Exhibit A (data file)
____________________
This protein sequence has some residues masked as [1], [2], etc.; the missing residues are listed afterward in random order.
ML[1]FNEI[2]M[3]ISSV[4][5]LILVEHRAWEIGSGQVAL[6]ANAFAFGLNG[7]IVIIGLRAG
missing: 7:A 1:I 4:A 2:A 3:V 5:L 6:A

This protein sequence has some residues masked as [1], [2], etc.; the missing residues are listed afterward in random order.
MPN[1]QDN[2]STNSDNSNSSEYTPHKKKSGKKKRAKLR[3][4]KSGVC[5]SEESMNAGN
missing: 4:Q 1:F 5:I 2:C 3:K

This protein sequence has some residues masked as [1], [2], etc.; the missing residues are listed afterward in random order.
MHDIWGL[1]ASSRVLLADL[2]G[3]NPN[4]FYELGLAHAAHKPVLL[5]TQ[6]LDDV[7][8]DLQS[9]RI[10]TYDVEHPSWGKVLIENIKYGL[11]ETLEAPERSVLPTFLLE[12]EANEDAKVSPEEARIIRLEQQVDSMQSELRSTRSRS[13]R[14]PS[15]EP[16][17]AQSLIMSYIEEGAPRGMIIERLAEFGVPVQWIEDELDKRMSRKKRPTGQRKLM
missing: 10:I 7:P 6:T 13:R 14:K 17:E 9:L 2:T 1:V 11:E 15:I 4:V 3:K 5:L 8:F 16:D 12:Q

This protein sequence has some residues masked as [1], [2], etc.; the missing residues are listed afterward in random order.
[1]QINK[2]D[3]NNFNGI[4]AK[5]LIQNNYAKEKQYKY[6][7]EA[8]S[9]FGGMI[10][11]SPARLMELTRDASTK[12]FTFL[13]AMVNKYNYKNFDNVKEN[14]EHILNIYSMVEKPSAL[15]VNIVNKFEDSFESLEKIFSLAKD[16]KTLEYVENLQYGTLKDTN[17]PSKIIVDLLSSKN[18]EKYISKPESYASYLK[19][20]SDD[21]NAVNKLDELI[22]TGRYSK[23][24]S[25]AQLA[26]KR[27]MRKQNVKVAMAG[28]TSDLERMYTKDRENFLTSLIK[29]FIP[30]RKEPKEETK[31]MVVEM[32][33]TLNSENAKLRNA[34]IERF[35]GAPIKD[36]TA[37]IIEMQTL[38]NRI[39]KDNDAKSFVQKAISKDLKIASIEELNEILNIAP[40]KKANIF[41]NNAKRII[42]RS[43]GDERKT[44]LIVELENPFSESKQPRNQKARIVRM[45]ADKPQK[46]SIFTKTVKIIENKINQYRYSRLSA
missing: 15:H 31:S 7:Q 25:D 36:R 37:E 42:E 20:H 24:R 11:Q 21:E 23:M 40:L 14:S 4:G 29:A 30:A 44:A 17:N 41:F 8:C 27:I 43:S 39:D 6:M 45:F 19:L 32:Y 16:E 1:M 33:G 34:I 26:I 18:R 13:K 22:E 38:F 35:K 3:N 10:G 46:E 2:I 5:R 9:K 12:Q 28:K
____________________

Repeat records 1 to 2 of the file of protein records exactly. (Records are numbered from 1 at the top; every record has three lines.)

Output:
This protein sequence has some residues masked as [1], [2], etc.; the missing residues are listed afterward in random order.
ML[1]FNEI[2]M[3]ISSV[4][5]LILVEHRAWEIGSGQVAL[6]ANAFAFGLNG[7]IVIIGLRAG
missing: 7:A 1:I 4:A 2:A 3:V 5:L 6:A

This protein sequence has some residues masked as [1], [2], etc.; the missing residues are listed afterward in random order.
MPN[1]QDN[2]STNSDNSNSSEYTPHKKKSGKKKRAKLR[3][4]KSGVC[5]SEESMNAGN
missing: 4:Q 1:F 5:I 2:C 3:K